The 3-year-old who drowned and washed up on a Turkish beach has been buried in Kobani. Aylan Kurdi, his mother and brother are among thousands who have died trying to escape violence in Syria and reach Europe.
Scores of mourners gathered Friday as the bodies were laid in graves at the Martyrs Cemetery in Kobani, hometown of the Kurdi family that has been in the world's spotlight ever since an image of 3-year-old Aylan surfaced online, perished and washed up on a Turkish beach.
Abdullah Kurdi was the lone survivor in his family's voyage. With the burial, he abandoned any thought of leaving his homeland again.
"He only wanted to go to Europe for the sake of his children," said Suleiman Kurdi, an uncle of the grieving father. "Now that they're dead, he wants to stay here in Kobani next to them."
The bodies of the mother and the two boys were flown to a city near Turkey's border with Syria, whence police-protected funeral vehicles made their way to the border town of Suruc and crossed into Kobani.
Legislators from Turkey accompanied Abdullah Kurdi to Kobani. Journalists and well-wishers were stopped at a checkpoint some 3 kilometers (2 miles) from the border.
Migrants continue journey
The route between Bodrum and the Greek island Kos, just a few miles, is one of the shortest from Turkey to the Greek islands, but that doesn't mean it's not dangerous. Hundreds of people per day try to cross it - despite the well-known risks.
The only thing holding back more Syrian refugees from attempting the crossing on Friday was a media frenzy of journalists crowding the shore.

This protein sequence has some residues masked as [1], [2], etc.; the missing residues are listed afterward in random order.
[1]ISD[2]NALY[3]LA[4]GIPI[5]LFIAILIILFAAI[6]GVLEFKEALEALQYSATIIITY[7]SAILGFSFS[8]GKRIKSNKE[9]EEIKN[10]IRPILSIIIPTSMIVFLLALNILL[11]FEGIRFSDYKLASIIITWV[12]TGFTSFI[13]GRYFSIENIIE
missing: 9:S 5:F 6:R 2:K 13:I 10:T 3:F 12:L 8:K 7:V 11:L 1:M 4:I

"We saw the picture of the baby, [but] we have no other chance," said 36-year old Abdulmenem Alsatouf, a father of three children who once ran a supermarket in the Syrian city of Idlib.
He is now one of thousands of migrants waiting for their chance to make the nocturnal crossing to the Greek island of Kos from Turkey's resort of Bodrum, one perilous leg in a journey for which smugglers charge thousands of dollars.
"We can't go back to Idlib, and there is no job for us in Turkey. I want to go to Germany but Sweden, Belgium, they are all fine. We are going to go to Kos in a few days," he added.
Those planning to make the journey say they already know the odds. The United Nations refugee agency estimates more than 300,000 people have used dangerous sea routes to reach Europe this year alone, with around 2,500 perishing in the Mediterranean Sea.
"I know the trip is dangerous. These deaths didn't start with the toddler; many people have drowned," 22-year old Mohammad Shaar said as he waited for his chance to cross.
"If European policies were not so brutal, our people wouldn't have died in the sea. These people are obliged to make that trip, there is no other way for us," Shaar said.
glb/se (AFP, dpa)